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A guide to drinking on the job

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I was once part of a business meeting at a restaurant where one person (a younger, junior counterpart at the table) proceeded to get absolutely wasted, while the rest of us remained stone cold sober.

Not only was the whole ordeal a bit embarrassing for everyone, but from what I heard the employee just about lost her job.

In the business world, happy hour is so much more than just cheap drinks – a casual after-work outing to a bar, or attending a corporate event, is often an important part of proving yourself and moving up the career ladder.

The key is figuring out how to handle your booze, and to know what is appropriate in certain situations and, for global employees, in particular countries.

Feel free to print this boozy etiquette guide off for your employees, your boss (because, let’s be honest, sometimes they’re the worst of the bunch) or for yourself.

Don’t overindulge

While we might associate drinking with having fun and “letting off steam”, that is not what drinking is about in professional situations.

Find the balance between enjoying yourself and remaining professional. In all likelihood your boss or colleagues will be with you, freely judging your behaviour.

On the other hand, be prepared to drink… a lot

In some countries (Russia, China and my neck of the woods, Australia and New Zealand, come to mind) it’s normal to drink a lot. In fact, it’s encouraged. Not taking part in boozing can be construed as rude, or make your hosts think you are weak for not taking part.

Social drinking is a huge part of many cultures and because hosts feel a responsibility to show you a good time, this often involves alcohol.

It’s a bonding activity and if you refuse alcohol completely, there is a very real possibility it could negatively affect your business dealings or working relationships.

If all else fails and you really don’t want to drink – or can’t drink – make up a medical excuse.

Don’t drink immediately after jumping off the plane

This is easily the most common mistake made by people travelling for business, particularly if they rush to a meeting immediately after jumping off a plane, dehydrated and tired.

Newsflash: You WILL get drunk. If you don’t want to, have a couple and then stop. Sleep off your jet-lag and you’ll be able to better handle your booze the following day.

There’s nothing that says “I can’t handle anything like a professional” like a drunk employee falling off their chair at a meeting.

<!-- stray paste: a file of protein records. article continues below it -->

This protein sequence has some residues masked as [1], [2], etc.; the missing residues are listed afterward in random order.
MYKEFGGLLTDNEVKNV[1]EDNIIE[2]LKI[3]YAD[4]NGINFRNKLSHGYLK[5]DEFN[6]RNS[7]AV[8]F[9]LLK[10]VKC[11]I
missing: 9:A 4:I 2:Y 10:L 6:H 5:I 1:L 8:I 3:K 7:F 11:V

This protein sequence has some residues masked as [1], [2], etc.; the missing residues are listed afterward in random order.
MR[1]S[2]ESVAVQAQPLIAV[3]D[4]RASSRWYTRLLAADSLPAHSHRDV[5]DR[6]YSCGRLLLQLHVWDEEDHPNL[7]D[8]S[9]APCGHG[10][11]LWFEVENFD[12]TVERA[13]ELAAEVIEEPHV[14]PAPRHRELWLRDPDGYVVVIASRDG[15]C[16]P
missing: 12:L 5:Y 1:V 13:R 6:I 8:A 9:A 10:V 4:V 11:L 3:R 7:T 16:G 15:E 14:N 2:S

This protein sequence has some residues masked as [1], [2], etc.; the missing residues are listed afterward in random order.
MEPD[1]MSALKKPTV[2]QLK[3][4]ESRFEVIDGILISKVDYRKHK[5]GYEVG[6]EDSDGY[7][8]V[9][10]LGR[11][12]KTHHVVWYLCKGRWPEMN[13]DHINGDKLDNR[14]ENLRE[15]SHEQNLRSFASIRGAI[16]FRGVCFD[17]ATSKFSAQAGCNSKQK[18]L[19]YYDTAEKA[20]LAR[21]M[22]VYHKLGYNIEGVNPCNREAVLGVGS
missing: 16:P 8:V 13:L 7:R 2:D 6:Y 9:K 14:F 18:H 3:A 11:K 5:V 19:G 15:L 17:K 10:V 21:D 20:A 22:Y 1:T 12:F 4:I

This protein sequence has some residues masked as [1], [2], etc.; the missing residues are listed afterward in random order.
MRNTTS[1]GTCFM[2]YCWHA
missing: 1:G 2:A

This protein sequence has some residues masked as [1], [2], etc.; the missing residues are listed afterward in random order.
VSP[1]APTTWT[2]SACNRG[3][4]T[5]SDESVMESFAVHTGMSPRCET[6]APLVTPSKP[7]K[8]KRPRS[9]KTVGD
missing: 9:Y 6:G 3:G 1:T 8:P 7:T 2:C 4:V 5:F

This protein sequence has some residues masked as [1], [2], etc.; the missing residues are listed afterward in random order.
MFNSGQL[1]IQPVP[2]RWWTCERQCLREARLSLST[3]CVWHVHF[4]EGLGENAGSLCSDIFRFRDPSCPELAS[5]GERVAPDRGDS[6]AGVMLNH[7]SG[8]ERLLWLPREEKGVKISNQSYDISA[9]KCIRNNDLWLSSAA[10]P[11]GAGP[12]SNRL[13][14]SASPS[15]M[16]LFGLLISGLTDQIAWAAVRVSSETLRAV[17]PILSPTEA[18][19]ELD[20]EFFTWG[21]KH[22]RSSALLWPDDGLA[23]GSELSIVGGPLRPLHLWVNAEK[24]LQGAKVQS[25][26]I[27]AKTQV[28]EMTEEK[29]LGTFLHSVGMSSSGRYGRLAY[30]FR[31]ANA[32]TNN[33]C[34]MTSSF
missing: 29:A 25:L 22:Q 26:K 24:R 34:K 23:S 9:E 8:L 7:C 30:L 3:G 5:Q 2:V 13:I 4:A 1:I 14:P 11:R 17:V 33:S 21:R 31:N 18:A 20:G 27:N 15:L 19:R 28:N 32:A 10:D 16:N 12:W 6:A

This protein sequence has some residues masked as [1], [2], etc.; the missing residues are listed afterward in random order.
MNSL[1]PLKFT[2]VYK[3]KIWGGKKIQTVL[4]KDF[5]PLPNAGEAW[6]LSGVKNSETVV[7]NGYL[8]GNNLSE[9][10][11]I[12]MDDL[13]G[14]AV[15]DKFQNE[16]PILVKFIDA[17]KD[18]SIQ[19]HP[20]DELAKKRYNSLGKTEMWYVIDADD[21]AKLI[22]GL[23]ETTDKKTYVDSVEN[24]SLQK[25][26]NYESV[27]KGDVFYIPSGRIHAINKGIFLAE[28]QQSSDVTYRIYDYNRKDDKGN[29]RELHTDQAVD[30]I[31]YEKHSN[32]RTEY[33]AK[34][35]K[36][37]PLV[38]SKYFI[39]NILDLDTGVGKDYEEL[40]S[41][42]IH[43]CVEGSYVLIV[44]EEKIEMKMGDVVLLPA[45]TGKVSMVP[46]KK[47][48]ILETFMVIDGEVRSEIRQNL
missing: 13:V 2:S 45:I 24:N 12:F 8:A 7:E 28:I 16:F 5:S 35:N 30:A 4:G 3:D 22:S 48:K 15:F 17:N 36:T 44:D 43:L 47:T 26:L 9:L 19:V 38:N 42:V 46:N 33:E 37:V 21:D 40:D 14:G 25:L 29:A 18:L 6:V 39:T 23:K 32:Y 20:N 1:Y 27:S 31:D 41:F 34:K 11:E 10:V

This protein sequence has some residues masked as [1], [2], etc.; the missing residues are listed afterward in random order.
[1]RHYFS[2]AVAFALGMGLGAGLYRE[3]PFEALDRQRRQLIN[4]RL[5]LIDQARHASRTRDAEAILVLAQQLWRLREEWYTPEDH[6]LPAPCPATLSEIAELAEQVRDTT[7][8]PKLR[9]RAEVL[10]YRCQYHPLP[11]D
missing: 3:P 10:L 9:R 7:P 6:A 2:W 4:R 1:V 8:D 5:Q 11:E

Know when alcohol is off the table

This sort of goes without saying, but when heading to some Muslim countries, understand the legalities and social appropriateness when it comes to alcohol.

Some countries are more lenient than others, but make sure you stay on top of local laws (which can change quite frequently).

I have heard of a number of people in places like UAE and Saudi Arabia thinking that they’re drinking in private, but have found themselves in trouble. Don’t be that person.

Learn how to drink like Europeans

In countries like Italy, France and Germany, people have a rather relaxed attitude towards the booze – to the point where some organisations actually offer alcohol to employees throughout the day.

However, it’s not often you will see businesspeople in these countries drinking to excess, even though they might be sipping all day. It’s all about moderation, eating enough food, and drinking enough water at the same time.

No matter what, stay professional

It doesn’t matter whether you’re having a casual lunch, or are at a glitzy company D&D, your reputation is always being judged – and will always be remembered (unless your companion gets more drunk than you).

Even if your boss is throwing back the beers like there’s no tomorrow, there’s no pressure for you to do the same. He’s already the boss, you’re not, so don’t jeopardise your chances.

Learn to love beer

Travelling to Germany? Or England? Or Australia? Or just about any country that is known for celebrating the joyous beverage that is beer?

In a business meeting, beer is likely to be the drink of choice. If you’re not usually a beer drinker, I’m afraid you might have to learn to love it… even if you only partake in a single pint.

And if all else fails, just use my ultimate rule of thumb when it comes to any corporate minglers: When in Rome, do as the Romans do.

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Rebecca Lewis
Human Resources Magazine Singapore

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